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How Much Does Medicare Cost?

How Much Does Medicare Cost?

HOW MUCH HAS MEDICARE COST YOU SO FAR?

Some would think that since you have paid into the Medicare fund all your working years, the cost of Medicare would be free, right? I mean, come on, you paid on average, 1.45% of your annual income into the Medicare fund and your employer matched that! If you were self-employed, then you paid both the employee and employer tax, for a total of 2.9%.

So, for the average American, you and your employer combined paid about $1,537 per year into the Medicare fund (assuming an average annual salary of $53,000). So how much does Medicare cost? Well, the Medicare tax started in 1966 at a smaller rate of 0.7%, so it is a little complicated to do the math, but Medicare has already costed you in the form of payroll taxes. Between you and your employer (after 40 years of employment), the total amount paid into Medicare on your behalf might be well over $40,000.

But I know that is not what you are asking.

HOW MUCH DOES MEDICARE COST
ONCE YOU ARE ENROLLED IN MEDICARE?

To answer this question, we need to understand a few terms:

Forms of Medicare costs

We also need to understand that Medicare has two parts: Part A and Part B.

Cost of Part A:

If you (or your spouse) have worked in the U.S. for at least 10 years, then Part A does not have a monthly premium. But you will have deductibles and other costs if you end up in the hospital.

Medicare Part A (Hospital) Costs

Cost of Part B:

Part B, however, does have a monthly premium. For most Americans, your Part B monthly premium (in 2020) will be $144.60. Higher income earners will have an income-related monthly adjustment.

Medicare Part B (Hospital) Costs

These are the costs associated with Original Medicare. If you don’t want to be stuck paying the 20% that Medicare doesn’t cover (including deductibles and co-insurance), then you will also have the cost of a Medicare Supplement. You might also consider a Medicare Advantage plan. See our other blogs on the differences.

Cost of Part D:

In addition to your Original Medicare costs, you will also need to consider a Prescription Drug Plan (PDP). The average monthly premium for a Part D plan is $34 per month. You will also have deductibles and co-pays as well.

Examples
SCENARIO 1:

If you decide you want to stay on Original Medicare, and purchase a Medicare Supplement with a stand-along Prescription Drug Plan, here’s an example of what a 65 year-old Female, non-smoker, might pay each month (for the first year):

Part B Premium$144.60 per month
Plan G Supplement$120.00 per month
Part D Plan$34.00 per month
Total Monthly Premium$298.60 per month

In the above scenario, this client would pay an annual Part B deductible of $198 (for 2020) out of pocket as well. After that deductible is met, there will be no further medical expenses out of pocket (just the monthly premiums). There may also be deductibles and co-pays for prescription drugs.

SCENARIO 2:

If you decide you want to enroll in a Medicare Advantage plan, and you live in a major metropolitan area, like Maricopa County, then here’s what you might pay each month:

Part B Premium$144.60 per month
Medicare Advantage Plan$0.00 per month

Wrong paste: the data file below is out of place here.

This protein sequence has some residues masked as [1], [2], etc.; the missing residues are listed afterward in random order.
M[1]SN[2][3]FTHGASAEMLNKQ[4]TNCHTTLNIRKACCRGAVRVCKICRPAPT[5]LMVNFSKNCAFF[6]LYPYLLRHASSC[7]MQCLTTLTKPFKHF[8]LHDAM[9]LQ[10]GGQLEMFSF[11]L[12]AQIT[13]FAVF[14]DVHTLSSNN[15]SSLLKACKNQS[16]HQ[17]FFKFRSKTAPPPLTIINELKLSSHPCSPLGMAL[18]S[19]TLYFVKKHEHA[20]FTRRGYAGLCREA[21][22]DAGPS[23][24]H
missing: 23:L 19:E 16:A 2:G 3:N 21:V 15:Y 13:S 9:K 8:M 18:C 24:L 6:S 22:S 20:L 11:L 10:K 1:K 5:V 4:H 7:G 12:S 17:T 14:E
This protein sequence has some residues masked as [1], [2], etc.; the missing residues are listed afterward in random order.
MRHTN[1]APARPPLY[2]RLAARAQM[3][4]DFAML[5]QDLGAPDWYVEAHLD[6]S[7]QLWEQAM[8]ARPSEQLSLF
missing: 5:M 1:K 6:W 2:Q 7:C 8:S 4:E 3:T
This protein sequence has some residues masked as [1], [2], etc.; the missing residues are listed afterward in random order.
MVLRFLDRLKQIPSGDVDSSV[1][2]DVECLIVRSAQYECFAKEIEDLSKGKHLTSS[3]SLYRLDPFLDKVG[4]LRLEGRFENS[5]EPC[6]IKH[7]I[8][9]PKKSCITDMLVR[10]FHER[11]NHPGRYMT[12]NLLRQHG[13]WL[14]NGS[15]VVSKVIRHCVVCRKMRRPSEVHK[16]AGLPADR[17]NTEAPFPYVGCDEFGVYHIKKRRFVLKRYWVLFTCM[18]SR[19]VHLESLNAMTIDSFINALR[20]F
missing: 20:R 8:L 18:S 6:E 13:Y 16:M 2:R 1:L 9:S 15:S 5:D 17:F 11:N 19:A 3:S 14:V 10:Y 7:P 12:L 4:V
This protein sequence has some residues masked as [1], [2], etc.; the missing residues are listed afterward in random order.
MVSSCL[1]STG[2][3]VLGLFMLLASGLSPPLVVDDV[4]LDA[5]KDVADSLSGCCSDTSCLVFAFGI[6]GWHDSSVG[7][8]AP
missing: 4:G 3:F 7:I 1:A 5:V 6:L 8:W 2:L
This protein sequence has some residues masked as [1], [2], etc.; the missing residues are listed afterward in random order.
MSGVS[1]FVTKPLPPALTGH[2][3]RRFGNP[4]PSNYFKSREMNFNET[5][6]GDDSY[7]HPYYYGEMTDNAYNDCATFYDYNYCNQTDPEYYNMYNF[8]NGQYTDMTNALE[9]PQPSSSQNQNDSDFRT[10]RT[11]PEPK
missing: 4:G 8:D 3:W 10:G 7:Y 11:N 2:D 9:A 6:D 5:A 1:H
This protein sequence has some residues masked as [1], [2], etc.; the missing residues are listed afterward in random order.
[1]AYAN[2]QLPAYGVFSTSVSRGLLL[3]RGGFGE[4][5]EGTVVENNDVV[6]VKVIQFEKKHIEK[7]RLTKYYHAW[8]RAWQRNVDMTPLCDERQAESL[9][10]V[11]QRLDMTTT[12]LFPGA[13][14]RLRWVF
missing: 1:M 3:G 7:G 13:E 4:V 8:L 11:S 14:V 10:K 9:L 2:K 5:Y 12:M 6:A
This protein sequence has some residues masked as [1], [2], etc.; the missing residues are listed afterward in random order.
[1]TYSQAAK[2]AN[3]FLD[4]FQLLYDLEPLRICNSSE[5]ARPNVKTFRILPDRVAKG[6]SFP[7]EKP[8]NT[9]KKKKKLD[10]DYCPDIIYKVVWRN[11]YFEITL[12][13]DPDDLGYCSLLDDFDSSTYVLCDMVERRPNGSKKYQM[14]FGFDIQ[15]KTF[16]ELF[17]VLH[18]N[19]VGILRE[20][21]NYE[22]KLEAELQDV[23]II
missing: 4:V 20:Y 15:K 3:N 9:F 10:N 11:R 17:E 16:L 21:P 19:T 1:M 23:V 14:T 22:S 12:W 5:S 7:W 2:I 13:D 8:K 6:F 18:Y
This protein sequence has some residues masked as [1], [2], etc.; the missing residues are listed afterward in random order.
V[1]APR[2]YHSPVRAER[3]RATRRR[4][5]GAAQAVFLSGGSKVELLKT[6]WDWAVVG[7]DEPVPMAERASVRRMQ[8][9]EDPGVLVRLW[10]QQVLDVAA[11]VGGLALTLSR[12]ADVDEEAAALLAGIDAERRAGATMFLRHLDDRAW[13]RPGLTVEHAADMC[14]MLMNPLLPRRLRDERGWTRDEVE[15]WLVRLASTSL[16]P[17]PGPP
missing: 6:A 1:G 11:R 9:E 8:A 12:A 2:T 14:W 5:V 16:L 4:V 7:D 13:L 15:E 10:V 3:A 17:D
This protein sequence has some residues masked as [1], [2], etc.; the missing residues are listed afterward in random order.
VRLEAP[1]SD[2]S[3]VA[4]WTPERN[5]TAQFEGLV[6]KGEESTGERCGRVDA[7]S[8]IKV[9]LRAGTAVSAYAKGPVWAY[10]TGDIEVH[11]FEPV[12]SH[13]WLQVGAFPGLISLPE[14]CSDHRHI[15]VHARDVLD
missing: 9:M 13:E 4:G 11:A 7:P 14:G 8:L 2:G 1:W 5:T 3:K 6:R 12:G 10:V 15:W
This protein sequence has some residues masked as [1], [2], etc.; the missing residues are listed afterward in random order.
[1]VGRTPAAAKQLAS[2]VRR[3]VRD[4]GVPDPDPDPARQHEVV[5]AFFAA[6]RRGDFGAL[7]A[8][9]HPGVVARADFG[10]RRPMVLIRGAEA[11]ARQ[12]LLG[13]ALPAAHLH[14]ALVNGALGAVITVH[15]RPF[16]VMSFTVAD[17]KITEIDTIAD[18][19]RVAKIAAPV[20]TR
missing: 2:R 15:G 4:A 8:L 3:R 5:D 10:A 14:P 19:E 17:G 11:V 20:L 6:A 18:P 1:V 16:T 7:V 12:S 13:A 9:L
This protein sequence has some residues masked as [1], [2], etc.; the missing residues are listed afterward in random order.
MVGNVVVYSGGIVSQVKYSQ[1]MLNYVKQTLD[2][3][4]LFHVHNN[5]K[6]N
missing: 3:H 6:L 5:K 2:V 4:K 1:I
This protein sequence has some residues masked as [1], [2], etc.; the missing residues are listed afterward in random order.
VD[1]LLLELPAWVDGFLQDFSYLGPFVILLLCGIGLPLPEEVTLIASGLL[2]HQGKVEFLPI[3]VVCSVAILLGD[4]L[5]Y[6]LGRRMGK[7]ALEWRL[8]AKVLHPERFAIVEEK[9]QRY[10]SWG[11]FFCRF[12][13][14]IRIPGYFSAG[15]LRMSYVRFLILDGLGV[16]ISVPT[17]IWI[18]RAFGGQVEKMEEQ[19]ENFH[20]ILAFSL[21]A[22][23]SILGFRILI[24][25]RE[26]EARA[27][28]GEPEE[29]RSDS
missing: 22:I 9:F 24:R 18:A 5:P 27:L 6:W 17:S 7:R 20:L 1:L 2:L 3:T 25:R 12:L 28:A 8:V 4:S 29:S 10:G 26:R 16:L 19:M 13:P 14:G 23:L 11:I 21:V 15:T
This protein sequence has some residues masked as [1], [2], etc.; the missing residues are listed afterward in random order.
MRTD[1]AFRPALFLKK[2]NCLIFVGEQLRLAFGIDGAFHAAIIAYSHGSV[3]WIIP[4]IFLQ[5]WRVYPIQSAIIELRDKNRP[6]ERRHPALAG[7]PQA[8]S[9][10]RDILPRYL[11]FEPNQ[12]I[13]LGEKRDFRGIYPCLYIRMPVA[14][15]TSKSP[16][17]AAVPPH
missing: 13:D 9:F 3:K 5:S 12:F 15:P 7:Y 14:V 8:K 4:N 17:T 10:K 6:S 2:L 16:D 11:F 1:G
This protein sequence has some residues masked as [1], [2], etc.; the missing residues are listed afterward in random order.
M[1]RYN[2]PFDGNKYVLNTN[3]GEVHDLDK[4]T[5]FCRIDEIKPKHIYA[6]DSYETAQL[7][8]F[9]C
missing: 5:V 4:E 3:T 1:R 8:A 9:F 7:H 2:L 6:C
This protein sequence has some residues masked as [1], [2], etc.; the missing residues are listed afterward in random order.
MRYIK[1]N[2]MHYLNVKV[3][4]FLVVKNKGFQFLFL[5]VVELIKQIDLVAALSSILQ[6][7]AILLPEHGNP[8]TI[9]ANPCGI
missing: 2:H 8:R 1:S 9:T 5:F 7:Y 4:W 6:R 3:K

Part D Plan$0.00 per month
Total Monthly Premium$144.60 per month

Now, in this scenario, you may not have a monthly premium for your Medicare Advantage plan, and most Advantage plans include your drug coverage as well. You will be responsible for co-pays as you use services. Every plan is different, and each service has a different co-pay. If you are super healthy, and never end up using services on a Medicare Advantage plan, then you will not have any out-of-pocket costs. Always talk with a licensed Medicare agent in your area to help you decide which plan might best fit your situation.

DETAILED MEDICARE COST FOR 2020:

Medicare Part A (Hospital Insurance) costs

Monthly premium: Most people don’t pay a monthly premium for Part A (sometimes called “premium-free Part A”). If you buy Part A, you’ll pay up to $458 each month in 2020. If you paid Medicare taxes for less than 30 quarters, the standard Part A premium is $458. If you paid Medicare taxes for 30-39 quarters, the standard Part A premium is $252.

Late enrollment penalty:

If you don’t buy it when you’re first eligible, your monthly premium may go up 10%. (You’ll have to pay the higher premium for twice the number of years you could have had Part A, but didn’t sign up.)

Part A costs if you have Original Medicare:

Home health care

  • $0 for home health care services.
  • 20% of the Medicare-approved amount for Durable medical equipment (DME).

Hospice care

  • $0 for hospice care.
  • You may need to pay a copayment of no more than $5 for each prescription drug and other similar products for pain relief and symptom control while you’re at home. In the rare case, your drug isn’t covered by the hospice benefit, your hospice provider should contact your Medicare drug plan to see if it’s covered under Medicare prescription drug coverage (Part D)
  • You may need to pay 5% of the Medicare-approved amount for inpatient respite care.
  • Medicare doesn’t cover room and board when you get hospice care in your home or another facility where you live (like a nursing home).

Hospital inpatient stay

  • $1,408 deductible for each benefit period.
  • Days 1–60: $0 coinsurance for each benefit period.
  • Days 61–90: $352 coinsurance per day of each benefit period.
  • Days 91 and beyond: $704 coinsurance per each “lifetime reserve day” after day 90 for each benefit period (up to 60 days over your lifetime).
  • Beyond lifetime reserve days : all costs.

Mental health inpatient stay

  • $1,408 deductible for each benefit period.